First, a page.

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STEVE DESHAZO: In Allen, Terps’ Turgeon has a willing student
COLLEGE PARK, Md.—When starting point guard Nick Faust’s troublesome shoulder flared up before Saturday’s Atlantic Coast Conference opener against Virginia Tech, Maryland coach Mark Turgeon needed a fill-in. Freshman Seth Allen might have seemed like a natural choice for his first college start, but Turgeon kept the former Fredericksburg Christian School star on the bench at tip-off.
“Seth’s not mature enough,” Turgeon explained. “He’s got to grow up.”
The Hokies might beg to differ. And after Allen poured in a team- and career-high 21 points in Maryland’s 94–71 romp they should be concerned about what Allen (and the Terps) will look like in their rematch Feb. 7 in Blacksburg. If this is his formative period, what will the finished product look like?
“I didn’t think I’d do this good,” Allen said after sinking 8 of 12 shots (including 3 of 6 3-pointers). “I just wanted to come out and play. I was really anxious before the game. I just tried to do the best I could.
“I didn’t know I had 21 points until I looked at the stats and said, ‘What?’ I was just trying to play defense.”
That’s what he’ll need to do more of to please his coach. No one’s ever questioned Allen’s ability to score. He netted 25 points per game as a junior, leading FCS to a 31–2 record, and added 20 per contest in an injury-plagued senior season.
But college basketball benches are littered with former one-dimensional high school stars. Allen is learning on the fly—albeit on a deep, young, successful (13–1) team that may well crack the national rankings this week, Saturday’s game played directly to Allen’s strengths. The Hokies love a fast tempo (as does Allen). And his effectiveness, combined with Faust’s unavailability, kept Allen on the court a career-high 30 minutes. And Turgeon did praise Allen’s progress, even as he tried to preach the need for maturity.
“I’m proudest of all that coach Turgeon has taught me about the game,’” Allen said. “I’m learning so much. Defensively, I have to work on getting better, and learning to be a better point guard, making better reads.”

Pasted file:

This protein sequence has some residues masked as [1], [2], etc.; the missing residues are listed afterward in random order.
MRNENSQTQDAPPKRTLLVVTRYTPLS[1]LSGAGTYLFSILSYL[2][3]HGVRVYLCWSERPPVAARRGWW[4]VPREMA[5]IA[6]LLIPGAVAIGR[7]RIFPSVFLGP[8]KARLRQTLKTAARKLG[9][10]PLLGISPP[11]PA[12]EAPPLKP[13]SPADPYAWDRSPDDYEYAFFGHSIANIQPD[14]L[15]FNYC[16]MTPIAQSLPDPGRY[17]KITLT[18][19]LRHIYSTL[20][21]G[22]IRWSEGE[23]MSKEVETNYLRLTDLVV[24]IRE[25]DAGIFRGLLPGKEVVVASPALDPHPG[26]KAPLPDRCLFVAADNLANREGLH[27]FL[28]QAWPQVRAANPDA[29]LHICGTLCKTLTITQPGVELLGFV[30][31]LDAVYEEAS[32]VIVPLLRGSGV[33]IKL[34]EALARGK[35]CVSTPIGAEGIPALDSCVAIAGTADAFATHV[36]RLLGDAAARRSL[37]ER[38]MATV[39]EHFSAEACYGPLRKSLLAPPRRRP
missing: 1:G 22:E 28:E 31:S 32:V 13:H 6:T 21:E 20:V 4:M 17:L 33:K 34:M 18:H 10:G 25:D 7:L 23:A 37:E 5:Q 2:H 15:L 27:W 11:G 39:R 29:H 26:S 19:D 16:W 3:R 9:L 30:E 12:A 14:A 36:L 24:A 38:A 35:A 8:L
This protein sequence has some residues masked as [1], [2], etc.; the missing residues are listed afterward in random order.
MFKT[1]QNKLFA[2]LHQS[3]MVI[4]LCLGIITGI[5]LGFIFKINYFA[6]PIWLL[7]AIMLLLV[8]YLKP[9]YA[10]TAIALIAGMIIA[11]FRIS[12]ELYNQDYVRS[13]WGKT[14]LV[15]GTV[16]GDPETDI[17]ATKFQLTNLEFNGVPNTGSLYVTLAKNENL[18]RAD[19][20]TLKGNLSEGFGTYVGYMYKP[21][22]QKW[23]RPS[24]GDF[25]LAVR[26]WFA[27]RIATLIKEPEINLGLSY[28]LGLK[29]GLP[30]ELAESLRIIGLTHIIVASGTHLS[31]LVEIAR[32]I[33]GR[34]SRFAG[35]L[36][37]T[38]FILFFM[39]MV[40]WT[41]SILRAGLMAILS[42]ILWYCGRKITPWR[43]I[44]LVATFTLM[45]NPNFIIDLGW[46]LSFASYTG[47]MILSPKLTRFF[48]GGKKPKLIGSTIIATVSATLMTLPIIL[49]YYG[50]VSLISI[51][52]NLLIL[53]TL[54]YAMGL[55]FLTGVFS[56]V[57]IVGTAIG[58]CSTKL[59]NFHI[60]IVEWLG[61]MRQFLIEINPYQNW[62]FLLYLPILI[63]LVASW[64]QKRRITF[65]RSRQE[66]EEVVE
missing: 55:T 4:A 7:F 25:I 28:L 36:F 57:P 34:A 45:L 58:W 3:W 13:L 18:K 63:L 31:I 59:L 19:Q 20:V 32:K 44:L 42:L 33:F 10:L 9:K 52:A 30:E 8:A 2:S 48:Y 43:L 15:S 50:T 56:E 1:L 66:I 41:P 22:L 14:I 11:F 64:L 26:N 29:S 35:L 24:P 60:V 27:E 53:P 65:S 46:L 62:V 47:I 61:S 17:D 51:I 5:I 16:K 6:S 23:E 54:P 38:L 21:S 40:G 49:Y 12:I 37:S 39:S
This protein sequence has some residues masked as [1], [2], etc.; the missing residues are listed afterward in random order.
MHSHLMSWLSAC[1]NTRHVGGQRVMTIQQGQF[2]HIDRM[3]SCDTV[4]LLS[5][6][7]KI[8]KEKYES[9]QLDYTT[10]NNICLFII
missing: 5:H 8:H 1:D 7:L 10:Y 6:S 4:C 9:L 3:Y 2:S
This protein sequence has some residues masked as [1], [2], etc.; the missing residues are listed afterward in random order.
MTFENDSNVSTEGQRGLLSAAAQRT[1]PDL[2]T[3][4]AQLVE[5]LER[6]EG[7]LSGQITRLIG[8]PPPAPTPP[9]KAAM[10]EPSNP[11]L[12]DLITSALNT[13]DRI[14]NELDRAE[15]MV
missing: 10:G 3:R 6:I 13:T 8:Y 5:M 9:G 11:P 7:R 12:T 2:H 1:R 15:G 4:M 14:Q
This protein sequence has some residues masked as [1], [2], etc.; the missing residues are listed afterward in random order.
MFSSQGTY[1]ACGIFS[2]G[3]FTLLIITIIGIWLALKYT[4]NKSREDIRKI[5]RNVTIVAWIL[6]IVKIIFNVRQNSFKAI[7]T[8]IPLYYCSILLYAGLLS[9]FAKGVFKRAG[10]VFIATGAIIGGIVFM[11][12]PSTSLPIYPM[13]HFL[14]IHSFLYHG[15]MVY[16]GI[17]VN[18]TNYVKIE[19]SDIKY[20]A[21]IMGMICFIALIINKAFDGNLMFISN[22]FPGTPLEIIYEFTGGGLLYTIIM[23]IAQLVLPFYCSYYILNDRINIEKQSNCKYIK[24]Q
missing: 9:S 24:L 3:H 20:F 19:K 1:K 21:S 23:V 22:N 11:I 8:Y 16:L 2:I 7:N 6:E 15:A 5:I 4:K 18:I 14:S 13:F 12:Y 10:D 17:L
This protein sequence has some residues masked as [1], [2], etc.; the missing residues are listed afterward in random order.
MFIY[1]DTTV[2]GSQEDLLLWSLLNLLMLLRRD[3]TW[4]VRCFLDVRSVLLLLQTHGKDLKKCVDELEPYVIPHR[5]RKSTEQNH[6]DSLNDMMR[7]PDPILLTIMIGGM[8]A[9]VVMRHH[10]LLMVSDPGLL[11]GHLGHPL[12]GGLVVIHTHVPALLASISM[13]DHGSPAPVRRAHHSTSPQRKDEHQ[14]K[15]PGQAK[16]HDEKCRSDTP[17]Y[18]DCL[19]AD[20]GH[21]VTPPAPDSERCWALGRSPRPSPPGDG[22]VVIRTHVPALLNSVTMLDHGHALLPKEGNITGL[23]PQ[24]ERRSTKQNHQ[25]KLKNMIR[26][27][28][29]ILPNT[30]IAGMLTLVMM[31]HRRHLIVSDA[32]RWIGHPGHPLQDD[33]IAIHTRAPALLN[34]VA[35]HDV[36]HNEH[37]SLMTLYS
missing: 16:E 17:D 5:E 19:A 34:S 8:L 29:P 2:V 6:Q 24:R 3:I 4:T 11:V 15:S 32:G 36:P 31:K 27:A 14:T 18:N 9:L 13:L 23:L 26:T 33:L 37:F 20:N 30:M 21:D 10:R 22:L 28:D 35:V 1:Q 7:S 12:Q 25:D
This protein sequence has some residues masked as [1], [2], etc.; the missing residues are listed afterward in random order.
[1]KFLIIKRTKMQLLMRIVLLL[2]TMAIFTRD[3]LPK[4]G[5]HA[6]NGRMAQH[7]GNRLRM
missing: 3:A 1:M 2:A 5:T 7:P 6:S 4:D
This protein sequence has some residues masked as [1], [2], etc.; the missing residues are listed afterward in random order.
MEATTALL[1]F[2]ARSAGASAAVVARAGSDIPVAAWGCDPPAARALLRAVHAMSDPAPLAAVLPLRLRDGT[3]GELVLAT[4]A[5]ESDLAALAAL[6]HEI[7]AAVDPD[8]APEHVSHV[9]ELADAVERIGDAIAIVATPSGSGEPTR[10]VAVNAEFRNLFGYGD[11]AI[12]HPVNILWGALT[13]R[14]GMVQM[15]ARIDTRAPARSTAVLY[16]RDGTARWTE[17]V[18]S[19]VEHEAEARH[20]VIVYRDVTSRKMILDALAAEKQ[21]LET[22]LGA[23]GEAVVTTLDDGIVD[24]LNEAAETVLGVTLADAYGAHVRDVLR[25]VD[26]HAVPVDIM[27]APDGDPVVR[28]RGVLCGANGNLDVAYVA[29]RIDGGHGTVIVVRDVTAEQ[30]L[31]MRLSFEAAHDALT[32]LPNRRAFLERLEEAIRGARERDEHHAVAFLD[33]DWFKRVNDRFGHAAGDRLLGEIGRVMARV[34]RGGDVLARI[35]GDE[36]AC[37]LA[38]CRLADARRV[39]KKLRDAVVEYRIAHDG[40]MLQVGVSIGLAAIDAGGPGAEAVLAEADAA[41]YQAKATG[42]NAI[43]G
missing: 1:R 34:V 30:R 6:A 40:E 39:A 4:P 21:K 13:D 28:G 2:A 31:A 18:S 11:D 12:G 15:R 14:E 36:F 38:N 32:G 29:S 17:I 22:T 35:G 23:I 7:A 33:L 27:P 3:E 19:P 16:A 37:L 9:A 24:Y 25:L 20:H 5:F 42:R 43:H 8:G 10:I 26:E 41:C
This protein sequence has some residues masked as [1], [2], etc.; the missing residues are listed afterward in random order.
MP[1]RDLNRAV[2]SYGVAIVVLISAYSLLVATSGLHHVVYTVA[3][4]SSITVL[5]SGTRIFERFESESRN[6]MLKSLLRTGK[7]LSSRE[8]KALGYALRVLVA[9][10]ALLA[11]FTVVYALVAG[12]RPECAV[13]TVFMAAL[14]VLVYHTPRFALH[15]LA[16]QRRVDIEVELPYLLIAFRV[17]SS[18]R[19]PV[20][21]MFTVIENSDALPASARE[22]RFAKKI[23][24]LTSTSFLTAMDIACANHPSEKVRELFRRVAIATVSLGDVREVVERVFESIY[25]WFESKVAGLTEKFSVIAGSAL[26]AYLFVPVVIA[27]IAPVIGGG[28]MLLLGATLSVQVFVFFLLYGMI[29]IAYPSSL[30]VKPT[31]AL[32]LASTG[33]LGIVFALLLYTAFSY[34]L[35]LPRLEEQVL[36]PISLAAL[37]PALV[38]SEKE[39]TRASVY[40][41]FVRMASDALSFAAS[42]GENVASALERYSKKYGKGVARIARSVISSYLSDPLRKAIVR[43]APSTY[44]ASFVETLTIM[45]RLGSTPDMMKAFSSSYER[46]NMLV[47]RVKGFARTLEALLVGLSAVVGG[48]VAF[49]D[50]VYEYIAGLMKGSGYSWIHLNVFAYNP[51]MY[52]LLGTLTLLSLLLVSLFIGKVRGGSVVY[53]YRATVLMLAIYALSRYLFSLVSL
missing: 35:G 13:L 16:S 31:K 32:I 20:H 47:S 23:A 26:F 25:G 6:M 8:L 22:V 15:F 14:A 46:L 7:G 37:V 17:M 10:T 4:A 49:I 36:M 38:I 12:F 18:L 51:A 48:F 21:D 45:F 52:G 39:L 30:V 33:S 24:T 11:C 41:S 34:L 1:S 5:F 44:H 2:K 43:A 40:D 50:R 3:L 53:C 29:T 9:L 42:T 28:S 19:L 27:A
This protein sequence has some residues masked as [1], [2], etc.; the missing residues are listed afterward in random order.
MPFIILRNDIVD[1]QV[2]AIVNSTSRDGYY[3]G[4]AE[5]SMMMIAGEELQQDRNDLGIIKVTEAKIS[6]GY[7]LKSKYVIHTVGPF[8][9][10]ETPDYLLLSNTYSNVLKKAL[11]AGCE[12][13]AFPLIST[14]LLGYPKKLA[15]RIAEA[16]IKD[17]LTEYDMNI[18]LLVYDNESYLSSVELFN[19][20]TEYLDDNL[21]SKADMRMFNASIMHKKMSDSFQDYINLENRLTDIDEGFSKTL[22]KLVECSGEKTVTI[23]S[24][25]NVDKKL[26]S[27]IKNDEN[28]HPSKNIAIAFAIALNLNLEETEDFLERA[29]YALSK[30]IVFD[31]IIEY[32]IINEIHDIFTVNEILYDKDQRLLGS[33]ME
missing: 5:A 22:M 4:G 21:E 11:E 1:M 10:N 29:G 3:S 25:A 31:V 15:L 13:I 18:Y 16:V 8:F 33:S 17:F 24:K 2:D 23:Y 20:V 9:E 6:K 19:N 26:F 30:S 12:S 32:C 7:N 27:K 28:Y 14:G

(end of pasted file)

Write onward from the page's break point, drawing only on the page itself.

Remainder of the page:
Allen is one of four freshmen who see significant playing time for Maryland. Swingman Jake Laymon, who started in Faust’s place, also set a career high with 20 points Saturday. Big men Charles Mitchell and Shaquille Cleare combined for 12 points and eight rebounds.
There haven’t been many growing pains—at least not yet. After taking Kentucky to the wire in their opener, the Terps have rolled through their last 13 games, winning only twice by fewer than 10 points. Less than two years after Gary Williams’ retirement left fans wondering if the cupboard was bare, Turgeon has assembled an emerging power with only two seniors (forward James Padgett and reserve guard Logan Aronhalt).
Granted, the rebuilding Hokies didn’t test Maryland the way Florida State will on Wednesday night, or to the degree that N.C. State, North Carolina and Duke will later this month. But the Terps plan to improve along with the competition.
“I don’t know who our best player is right now. I really don’t,” Turgeon said.
Added sophomore forward Dez Wells: “If we all start clicking on the same cylinder, it’s going to be really, really scary for the ACC.”
Vastly improved 7-footer Alex Len may bolt for the NBA after this season; he’s projected as a draft lottery pick. But Turgeon seems to have a well-stocked roster, and Allen remains an integral part of his plans.
“He’s got a lot of things to get better at,” Wells said. “But I’ve told him, that’s a great position to be in. I’d rather have a lot to get better at than have a complete game.”
Steve DeShazo: 540/374-5443